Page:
By Wendy Kopp
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From her dorm room at Princeton University, twenty-one-year-old college senior Wendy Kopp decided to launch a movement to improve public education in America. In One Day, All Children… , she shares the remarkable story of Teach For America, a non-profit organization that sends outstanding college graduates to teach for two years in the most under-resourced urban and rural public schools in America. The astonishing success of the program has proven it possible for children in low-income areas to attain the same level of academic achievement as children in more privileged areas and more privileged schools.
One Day, All Children is not just a personal memoir. It’s a blueprint for the new civil rights movement–a movement that demands educational access and opportunity for all American children.
One Day, All Children is not just a personal memoir. It’s a blueprint for the new civil rights movement–a movement that demands educational access and opportunity for all American children.
One day, all children in this nation will have the opportunity to attain an excellent education.
As a college senior, I happened upon an idea that would put me in the middle of an incredible movement. The idea was to create a corps of top recent college graduates—people of all academic majors and career interests—who would commit to teach two years in urban and rural public schools and become lifelong leaders dedicated to the goal of educational opportunity for all. Called Teach For America, this corps would mobilize some of the most passionate, dedicated members of my generation to change the fact that where a child is born in the United States does a great deal to determine his or her chances in life.
Schools in America's inner cities and poor rural areas have low academic achievement rates. By the time they are only nine years old, children in low-income areas are already three to four grade levels behind their peers in high-income areas in reading ability. And the gap widens from there, to the point that children born in low-income areas are seven times less likely to graduate from college than their more privileged peers.
As a result, children born in poor communities have fewer life prospects and opportunities than children in the rest of the country. This is not fair. Through Teach For America, my generation is insisting upon educational opportunity for all Americans. To us, this is a civil rights issue.
As the following pages will show, my germ of an idea exploded into a movement. It magnetized thousands of people—including college students, experienced educators, and philanthropists—who shared a commitment to eliminate educational inequality. As a result, Teach For America grew quickly. And it swept me along on a steep learning curve.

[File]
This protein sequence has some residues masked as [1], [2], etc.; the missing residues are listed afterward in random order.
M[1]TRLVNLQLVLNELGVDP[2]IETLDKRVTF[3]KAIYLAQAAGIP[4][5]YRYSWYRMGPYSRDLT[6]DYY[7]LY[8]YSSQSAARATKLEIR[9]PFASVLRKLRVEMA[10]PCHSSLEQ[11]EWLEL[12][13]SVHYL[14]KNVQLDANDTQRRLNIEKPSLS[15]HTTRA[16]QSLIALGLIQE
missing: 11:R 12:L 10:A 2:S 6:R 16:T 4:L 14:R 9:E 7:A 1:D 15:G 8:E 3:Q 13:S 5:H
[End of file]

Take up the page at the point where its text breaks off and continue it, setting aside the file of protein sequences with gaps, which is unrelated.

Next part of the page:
I started out as one of the most naive college seniors in the history of Princeton University. That Teach For America came to be in spite of my naïveté is testament to the fact that together idealism and determination can make bold ideas happen.
Of course, it was not easy. Teach For America struggled and nearly died, but thanks to hard work and tough lessons, it has grown into a sustainable, effective organization. The journey has been both illuminating and deeply rewarding.
Along the way, I have met some remarkable teachers and school leaders, people who are fighting with all their might—and succeeding—at putting children in low-income communities on a level playing field with other children. These people have shown me that it is possible to realize our vision. And the fact that it is possible gives us the responsibility—and the opportunity—to make it happen.
I wrote this book about Teach For America's first decade because I wanted to share my journey with others—those committed to eliminating educational inequality, those interested in making their own ideas a reality, and those committed to supporting social entrepreneurs. Please join me in reliving these sometimes difficult, sometimes funny, and certainly instructive ten years.
This book will tell one story of Teach For America. There are thousands of other stories, including those of the individuals who make up our corps, the challenges they've faced, the impact they've had on their students and schools, and the impact their experience has had on them. This is my story—the story of one naive college kid with a big idea.
It was in October of my senior year at Princeton that I realized I needed a plan. What was I going to do after graduation? To this point my life had always been driven toward some academic or extracurricular goal. But now, as I grappled with the biggest decision of my first twenty-one years, I had no idea what I wanted to do. I felt uninspired. I was searching for a place to direct my energy that would give me the kind of significant responsibility that I had enjoyed in various student organizations. I wanted this opportunity right away, not ten or twenty years down the road. More important, I wanted to do something that would make a real difference in the world. I just didn't know what that was.